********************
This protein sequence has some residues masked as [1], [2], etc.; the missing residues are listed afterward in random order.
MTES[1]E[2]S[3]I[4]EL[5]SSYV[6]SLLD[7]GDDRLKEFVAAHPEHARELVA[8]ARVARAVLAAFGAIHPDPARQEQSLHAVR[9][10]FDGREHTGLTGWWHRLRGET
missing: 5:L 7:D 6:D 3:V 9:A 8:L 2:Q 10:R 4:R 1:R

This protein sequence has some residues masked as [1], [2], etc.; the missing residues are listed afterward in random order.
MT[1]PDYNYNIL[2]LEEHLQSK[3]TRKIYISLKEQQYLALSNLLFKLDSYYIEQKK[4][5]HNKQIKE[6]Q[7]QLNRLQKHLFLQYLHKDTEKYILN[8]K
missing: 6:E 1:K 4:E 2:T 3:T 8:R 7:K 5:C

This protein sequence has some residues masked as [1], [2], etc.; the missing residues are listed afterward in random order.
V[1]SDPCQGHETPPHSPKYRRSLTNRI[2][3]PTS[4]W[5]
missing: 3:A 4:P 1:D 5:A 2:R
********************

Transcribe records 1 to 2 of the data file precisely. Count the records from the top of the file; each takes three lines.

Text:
This protein sequence has some residues masked as [1], [2], etc.; the missing residues are listed afterward in random order.
MTES[1]E[2]S[3]I[4]EL[5]SSYV[6]SLLD[7]GDDRLKEFVAAHPEHARELVA[8]ARVARAVLAAFGAIHPDPARQEQSLHAVR[9][10]FDGREHTGLTGWWHRLRGET
missing: 5:L 7:D 6:D 3:V 9:A 8:L 2:Q 10:R 4:R 1:R

This protein sequence has some residues masked as [1], [2], etc.; the missing residues are listed afterward in random order.
MT[1]PDYNYNIL[2]LEEHLQSK[3]TRKIYISLKEQQYLALSNLLFKLDSYYIEQKK[4][5]HNKQIKE[6]Q[7]QLNRLQKHLFLQYLHKDTEKYILN[8]K
missing: 6:E 1:K 4:E 2:T 3:T 8:R 7:K 5:C